4. Crusades and Jihad: The Mediterranean Experience 1095-1350 (Identical to History 6 in 09S at 10)

09S: 10

The Crusades, launched in 1095 by European Christians to secure military control over Jerusalem and the Holy Land, led to a period of sustained and largely hostile contact between Christian and Muslim cultures. The result engendered important and often unintended changes in religion, politics, and cultural life in both Christendom and Islamdom, and largely defined Muslim-Christian understanding and self-understandings through the present day. This course, co-taught by a specialist in Islamic Religion and a specialist in the European Middle Ages, takes a comparative perspective. Dist: SOC or INT; WCult: CI. Gaposchkin, Reinhart.

5. Inside Out: Prison, Women and Performance (Identical to Women’s and Gender Studies 59)

08F: 2A

Hidden in our midst is an ever-growing incarceration system, which has become increasingly privatized and retributive, especially for already marginalized groups. Some critics are calling for the “abolition” of prisons. Yet, most of us know little about prisons, the prisoners in our communities or the issues they face inside and outside prison. This course offers students the unique opportunity to study the prison system from two distinct perspectives: theoretical and practical. For one class each week, students will study the history of prisons and women’s incarceration in the traditional classroom. For the other half, students will travel to Valley Vista, a substance abuse center in Bradford, Vermont, which offers a performance program for women clients. Our goal is the creation and performance of an original production that will facilitate the clients’ voices. The final project for the course will combine critical analysis and self-reflection on the effectiveness of service learning and performance in rehabilitation. Open to all students. Dist: SOC; WCult: CI. Schweitzer, Hernandez.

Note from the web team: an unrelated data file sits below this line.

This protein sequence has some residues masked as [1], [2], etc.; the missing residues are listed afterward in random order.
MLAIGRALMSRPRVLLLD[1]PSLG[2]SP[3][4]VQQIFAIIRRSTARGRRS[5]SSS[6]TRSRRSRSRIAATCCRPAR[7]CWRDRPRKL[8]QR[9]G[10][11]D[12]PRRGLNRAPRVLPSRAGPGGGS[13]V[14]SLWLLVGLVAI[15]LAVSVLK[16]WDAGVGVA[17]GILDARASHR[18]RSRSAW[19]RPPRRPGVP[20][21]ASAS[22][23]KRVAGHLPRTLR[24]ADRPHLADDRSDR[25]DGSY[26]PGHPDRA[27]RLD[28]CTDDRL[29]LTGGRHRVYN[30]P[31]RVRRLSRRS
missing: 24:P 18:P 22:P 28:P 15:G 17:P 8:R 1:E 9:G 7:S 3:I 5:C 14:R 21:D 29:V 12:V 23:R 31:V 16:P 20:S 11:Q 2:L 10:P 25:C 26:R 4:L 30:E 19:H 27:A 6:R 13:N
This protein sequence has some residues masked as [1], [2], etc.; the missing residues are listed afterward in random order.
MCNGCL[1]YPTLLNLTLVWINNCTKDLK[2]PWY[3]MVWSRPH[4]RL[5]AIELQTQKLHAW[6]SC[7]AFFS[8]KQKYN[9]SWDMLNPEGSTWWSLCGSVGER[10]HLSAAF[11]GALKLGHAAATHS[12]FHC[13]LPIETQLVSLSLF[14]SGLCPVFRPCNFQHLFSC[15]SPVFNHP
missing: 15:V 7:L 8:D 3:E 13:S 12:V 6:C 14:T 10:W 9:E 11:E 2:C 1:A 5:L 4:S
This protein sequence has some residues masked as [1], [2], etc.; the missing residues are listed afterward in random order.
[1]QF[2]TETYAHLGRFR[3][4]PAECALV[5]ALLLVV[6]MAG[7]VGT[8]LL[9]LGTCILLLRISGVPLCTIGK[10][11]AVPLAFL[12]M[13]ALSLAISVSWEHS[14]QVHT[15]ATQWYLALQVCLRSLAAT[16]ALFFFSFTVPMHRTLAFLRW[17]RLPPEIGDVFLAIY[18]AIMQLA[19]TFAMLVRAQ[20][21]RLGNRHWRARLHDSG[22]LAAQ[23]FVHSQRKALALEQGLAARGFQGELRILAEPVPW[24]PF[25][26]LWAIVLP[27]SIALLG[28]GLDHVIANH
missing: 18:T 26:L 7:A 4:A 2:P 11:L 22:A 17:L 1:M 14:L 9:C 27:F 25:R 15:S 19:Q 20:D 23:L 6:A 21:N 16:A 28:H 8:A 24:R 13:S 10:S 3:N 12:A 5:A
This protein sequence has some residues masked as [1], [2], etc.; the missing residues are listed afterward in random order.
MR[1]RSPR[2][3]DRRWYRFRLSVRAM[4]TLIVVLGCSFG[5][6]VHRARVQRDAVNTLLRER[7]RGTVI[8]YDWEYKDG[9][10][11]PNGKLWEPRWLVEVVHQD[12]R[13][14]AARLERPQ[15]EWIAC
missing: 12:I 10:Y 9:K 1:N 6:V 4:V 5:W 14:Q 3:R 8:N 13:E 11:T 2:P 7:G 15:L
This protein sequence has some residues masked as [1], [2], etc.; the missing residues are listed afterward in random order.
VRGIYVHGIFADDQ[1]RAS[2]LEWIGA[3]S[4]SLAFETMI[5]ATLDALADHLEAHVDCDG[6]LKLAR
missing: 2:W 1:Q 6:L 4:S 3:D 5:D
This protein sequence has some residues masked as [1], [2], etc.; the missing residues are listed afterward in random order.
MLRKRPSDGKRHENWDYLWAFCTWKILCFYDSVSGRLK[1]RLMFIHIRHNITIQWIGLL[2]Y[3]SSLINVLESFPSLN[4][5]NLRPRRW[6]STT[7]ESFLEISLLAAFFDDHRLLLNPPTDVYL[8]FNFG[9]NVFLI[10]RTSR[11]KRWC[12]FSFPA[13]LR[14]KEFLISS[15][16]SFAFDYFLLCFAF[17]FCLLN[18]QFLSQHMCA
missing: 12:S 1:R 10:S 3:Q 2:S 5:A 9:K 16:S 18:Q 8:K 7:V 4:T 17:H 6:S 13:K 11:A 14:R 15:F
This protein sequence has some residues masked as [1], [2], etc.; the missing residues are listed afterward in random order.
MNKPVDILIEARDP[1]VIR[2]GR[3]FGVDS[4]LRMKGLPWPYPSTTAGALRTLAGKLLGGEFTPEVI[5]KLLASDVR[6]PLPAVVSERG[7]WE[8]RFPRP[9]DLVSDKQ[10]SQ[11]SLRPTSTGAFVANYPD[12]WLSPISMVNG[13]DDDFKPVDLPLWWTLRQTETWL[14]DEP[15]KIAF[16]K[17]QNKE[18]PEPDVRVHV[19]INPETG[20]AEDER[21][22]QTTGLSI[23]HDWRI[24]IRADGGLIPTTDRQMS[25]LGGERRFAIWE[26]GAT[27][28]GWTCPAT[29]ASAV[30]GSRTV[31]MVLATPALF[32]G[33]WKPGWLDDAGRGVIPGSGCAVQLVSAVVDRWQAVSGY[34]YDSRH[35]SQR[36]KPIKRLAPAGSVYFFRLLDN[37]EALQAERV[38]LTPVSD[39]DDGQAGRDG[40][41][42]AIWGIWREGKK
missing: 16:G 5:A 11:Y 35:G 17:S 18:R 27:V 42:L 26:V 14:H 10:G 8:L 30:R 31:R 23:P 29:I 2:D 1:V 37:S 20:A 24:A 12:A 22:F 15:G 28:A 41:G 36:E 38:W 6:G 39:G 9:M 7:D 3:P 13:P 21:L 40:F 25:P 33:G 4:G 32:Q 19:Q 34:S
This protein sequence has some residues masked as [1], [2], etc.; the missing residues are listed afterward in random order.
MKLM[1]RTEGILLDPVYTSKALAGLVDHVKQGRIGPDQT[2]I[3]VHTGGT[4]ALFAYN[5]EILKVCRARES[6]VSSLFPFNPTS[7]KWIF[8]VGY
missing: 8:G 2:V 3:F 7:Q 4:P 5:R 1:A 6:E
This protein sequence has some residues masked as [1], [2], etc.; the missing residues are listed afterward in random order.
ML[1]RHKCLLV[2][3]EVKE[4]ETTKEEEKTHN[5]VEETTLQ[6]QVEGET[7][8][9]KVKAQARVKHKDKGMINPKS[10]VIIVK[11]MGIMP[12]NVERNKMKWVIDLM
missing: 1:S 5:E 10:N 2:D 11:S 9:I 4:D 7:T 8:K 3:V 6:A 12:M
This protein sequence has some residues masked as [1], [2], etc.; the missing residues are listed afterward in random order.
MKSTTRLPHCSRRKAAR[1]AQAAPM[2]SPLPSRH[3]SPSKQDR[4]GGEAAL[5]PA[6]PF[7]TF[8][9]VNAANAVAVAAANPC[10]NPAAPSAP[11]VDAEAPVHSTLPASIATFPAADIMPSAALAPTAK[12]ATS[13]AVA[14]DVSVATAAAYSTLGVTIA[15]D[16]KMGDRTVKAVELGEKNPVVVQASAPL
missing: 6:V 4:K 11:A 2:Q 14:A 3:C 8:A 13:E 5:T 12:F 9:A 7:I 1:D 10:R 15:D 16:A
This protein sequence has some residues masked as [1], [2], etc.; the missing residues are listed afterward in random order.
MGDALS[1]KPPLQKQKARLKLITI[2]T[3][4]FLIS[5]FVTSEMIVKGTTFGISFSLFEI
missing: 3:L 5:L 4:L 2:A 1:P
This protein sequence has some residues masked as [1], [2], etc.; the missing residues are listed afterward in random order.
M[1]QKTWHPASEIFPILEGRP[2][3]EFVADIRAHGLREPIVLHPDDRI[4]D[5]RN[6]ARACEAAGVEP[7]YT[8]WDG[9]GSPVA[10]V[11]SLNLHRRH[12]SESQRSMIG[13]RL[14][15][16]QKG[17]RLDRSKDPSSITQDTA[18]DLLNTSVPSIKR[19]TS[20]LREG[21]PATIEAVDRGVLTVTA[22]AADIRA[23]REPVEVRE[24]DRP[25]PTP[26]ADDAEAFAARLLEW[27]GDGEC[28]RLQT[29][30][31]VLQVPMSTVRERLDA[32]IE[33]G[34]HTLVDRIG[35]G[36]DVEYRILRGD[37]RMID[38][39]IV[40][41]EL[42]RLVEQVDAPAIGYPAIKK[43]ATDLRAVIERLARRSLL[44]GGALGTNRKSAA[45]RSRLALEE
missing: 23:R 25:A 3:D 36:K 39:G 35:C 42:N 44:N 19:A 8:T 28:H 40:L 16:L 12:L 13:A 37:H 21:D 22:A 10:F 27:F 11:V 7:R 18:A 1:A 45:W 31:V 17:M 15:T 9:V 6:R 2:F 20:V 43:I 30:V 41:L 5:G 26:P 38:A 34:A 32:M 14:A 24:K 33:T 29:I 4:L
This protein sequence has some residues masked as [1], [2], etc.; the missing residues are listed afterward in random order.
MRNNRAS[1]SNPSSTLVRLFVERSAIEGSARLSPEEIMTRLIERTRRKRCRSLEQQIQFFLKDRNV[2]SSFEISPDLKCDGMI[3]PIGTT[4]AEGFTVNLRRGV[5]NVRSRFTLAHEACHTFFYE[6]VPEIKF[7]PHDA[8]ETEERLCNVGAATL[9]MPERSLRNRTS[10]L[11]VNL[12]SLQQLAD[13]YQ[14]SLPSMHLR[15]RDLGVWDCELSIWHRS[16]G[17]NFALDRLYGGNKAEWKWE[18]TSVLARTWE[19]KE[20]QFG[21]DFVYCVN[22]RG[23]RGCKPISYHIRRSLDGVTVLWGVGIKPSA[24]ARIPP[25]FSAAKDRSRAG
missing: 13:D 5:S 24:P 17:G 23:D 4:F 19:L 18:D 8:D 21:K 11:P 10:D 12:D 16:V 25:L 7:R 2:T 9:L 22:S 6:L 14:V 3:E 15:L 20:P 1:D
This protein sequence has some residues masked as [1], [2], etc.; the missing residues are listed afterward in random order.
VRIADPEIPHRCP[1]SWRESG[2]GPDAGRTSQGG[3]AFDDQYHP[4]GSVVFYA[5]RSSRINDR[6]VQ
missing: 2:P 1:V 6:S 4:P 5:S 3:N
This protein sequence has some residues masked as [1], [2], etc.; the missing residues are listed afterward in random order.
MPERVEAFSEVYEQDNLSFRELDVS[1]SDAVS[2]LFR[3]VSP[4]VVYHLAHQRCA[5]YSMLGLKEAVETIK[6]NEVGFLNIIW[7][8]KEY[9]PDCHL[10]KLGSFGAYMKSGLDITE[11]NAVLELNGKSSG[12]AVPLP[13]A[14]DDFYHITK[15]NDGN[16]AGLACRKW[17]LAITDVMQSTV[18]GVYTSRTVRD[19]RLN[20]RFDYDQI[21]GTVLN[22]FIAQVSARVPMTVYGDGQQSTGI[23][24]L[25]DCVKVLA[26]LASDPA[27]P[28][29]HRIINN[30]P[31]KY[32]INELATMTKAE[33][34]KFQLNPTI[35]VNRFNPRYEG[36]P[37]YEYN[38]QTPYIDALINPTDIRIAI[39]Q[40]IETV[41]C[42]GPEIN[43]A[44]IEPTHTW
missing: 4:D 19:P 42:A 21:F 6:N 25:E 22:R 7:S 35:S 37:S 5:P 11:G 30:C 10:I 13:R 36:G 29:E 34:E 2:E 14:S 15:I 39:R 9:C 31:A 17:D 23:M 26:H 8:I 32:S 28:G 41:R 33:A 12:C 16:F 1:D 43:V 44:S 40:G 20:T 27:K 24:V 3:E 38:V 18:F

6. Bubonic Plague: Past, Present, and Potential

09S: 3A

This course examines history’s worst biomedical disasters and society’s responses; reservoirs and outbreaks of plague in the world today; and its potential as a weapon of bioterrorism. Topics: epidemiology of plague; role of molecular biology in identifying diseases of the past; ecological disasters as precipitating events; effects of demographic collapse on the value of labor and on social relations. Cultural responses: images of St. Sebastian, Islamic martyrdom, Chinese boatburning rituals, Camus’ The Plague.

Dist: INT or SOC. Guest lecturers from the Departments of French and Religion, and the Dartmouth Medical School.

8. It Can’t Happen Here? The Specter of Fascism in American Culture

09S: 10